Characterization of practice and nutritional screening

Our survey results revealed that approximately two-thirds of represented hospitals are conducting nutritional screening programs. One hundred eight surgeons (67.1%) answered that their hospital has formal nutritional screening programs. Among those working in tertiary hospitals, 65 (69.9%) answered that there was a formal nutritional screening program, and 43 working in general hospitals (63.2%) responded that there was a formal nutritional screening program. There was no statistically significant difference between the two groups (P=0.320).

The survey data illustrated varying practices concerning preoperative nutritional screening among surgeons. For example, 16.8% of the surgeons carried out screenings of all their patients. In addition, a significant proportion, about 39.7%, reported performing screenings of at least half of their patients. In contrast, >30% of the surgeons either conducted screenings on <10% of their patients or were not interested in the percentage of patients undergoing these screenings.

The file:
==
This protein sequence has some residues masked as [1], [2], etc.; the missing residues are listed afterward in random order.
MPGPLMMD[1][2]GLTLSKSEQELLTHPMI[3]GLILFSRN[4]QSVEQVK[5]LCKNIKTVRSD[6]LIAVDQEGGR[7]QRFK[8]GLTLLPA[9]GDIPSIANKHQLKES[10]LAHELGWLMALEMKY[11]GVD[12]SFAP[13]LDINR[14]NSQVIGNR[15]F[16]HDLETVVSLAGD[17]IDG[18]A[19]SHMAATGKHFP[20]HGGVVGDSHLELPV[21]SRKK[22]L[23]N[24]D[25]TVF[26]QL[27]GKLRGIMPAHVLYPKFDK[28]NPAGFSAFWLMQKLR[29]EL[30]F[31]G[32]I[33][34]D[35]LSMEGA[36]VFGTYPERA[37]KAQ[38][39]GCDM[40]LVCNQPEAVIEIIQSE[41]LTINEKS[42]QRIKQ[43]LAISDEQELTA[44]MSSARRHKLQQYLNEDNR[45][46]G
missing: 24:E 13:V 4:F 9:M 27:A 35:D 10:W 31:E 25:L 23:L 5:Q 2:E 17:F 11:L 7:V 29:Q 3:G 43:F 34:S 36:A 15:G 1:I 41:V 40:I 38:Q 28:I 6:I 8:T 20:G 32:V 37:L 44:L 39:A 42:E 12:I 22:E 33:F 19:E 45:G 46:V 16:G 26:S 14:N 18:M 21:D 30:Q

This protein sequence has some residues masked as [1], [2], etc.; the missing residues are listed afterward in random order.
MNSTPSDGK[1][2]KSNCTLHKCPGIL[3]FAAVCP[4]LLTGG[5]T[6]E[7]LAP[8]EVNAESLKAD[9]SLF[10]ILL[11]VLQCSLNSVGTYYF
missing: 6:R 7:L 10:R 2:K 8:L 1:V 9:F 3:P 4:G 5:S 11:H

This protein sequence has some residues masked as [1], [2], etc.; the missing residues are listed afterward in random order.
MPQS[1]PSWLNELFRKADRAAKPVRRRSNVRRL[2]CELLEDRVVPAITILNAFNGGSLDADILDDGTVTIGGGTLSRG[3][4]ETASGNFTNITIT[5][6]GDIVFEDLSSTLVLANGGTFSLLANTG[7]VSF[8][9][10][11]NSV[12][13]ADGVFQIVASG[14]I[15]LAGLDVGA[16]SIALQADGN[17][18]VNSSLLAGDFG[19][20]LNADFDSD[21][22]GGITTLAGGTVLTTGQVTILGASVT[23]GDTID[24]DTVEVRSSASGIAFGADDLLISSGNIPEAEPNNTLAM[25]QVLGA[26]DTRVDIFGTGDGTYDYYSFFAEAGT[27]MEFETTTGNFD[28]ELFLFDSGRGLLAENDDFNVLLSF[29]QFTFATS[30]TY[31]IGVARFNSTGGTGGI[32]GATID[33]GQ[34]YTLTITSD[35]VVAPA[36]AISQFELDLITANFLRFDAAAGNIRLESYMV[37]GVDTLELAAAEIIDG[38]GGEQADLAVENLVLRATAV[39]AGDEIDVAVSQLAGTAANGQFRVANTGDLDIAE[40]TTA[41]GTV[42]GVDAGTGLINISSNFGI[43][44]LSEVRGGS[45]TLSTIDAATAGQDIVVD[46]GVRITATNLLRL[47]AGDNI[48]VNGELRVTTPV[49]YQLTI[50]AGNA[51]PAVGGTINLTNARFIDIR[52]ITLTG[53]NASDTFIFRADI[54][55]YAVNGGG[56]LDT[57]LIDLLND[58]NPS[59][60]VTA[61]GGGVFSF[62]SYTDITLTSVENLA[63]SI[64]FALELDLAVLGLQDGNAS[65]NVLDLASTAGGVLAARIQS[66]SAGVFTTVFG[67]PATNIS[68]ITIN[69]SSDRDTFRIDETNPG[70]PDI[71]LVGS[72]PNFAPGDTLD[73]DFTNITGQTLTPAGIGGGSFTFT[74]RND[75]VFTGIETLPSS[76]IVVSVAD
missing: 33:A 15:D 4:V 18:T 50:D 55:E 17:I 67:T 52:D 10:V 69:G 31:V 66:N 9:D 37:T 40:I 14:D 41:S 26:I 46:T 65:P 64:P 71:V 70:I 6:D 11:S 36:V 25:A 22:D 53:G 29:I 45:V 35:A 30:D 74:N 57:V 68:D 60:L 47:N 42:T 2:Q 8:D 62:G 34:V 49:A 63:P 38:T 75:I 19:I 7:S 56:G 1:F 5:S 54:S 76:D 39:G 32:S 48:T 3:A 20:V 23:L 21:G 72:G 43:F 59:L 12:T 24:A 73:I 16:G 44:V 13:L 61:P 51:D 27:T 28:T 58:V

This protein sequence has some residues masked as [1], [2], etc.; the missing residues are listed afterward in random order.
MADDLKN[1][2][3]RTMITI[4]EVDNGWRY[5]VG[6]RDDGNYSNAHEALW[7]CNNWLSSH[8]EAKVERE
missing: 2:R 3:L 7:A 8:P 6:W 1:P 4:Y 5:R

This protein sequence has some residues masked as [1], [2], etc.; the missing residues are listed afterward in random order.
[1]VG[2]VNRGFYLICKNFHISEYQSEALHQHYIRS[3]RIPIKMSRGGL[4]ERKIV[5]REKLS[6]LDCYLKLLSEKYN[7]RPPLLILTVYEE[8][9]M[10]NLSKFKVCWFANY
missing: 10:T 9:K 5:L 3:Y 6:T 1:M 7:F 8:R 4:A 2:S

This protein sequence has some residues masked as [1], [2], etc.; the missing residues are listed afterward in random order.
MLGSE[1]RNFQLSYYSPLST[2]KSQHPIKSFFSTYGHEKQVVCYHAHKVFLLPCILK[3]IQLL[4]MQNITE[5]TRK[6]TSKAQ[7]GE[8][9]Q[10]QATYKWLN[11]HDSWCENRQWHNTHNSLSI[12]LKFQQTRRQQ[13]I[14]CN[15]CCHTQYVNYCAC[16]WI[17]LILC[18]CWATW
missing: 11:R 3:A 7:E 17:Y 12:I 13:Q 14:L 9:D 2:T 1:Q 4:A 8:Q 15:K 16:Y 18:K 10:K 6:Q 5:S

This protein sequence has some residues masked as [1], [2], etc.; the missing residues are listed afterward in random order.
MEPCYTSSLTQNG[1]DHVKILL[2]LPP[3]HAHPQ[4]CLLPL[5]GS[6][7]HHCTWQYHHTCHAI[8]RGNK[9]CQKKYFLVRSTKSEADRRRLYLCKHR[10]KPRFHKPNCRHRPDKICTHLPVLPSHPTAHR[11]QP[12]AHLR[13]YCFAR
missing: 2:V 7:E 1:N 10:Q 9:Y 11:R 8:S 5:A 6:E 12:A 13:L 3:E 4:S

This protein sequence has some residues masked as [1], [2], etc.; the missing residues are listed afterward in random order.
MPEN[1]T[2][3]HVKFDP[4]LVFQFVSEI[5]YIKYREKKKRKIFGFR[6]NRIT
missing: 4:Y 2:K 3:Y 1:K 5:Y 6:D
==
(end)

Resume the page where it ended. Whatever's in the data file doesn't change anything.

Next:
The survey further revealed the practice of preoperative nutritional supplementation among surgeons treating patients undergoing GI tumor surgery. It was found that 33.5% of surgeons provided nutritional supplementation to <10% of their patients. Notably, 21.1% of surgeons seemed disinterested in nutritional supplementation and were unable to provide any estimates. On the other hand, 14.3% and 14.0% of surgeons administered supplementation to 30% and 20% of their patients, respectively. Only a small fraction, about 1.2%, provided nutritional supplementation to all their patients (Fig. 1).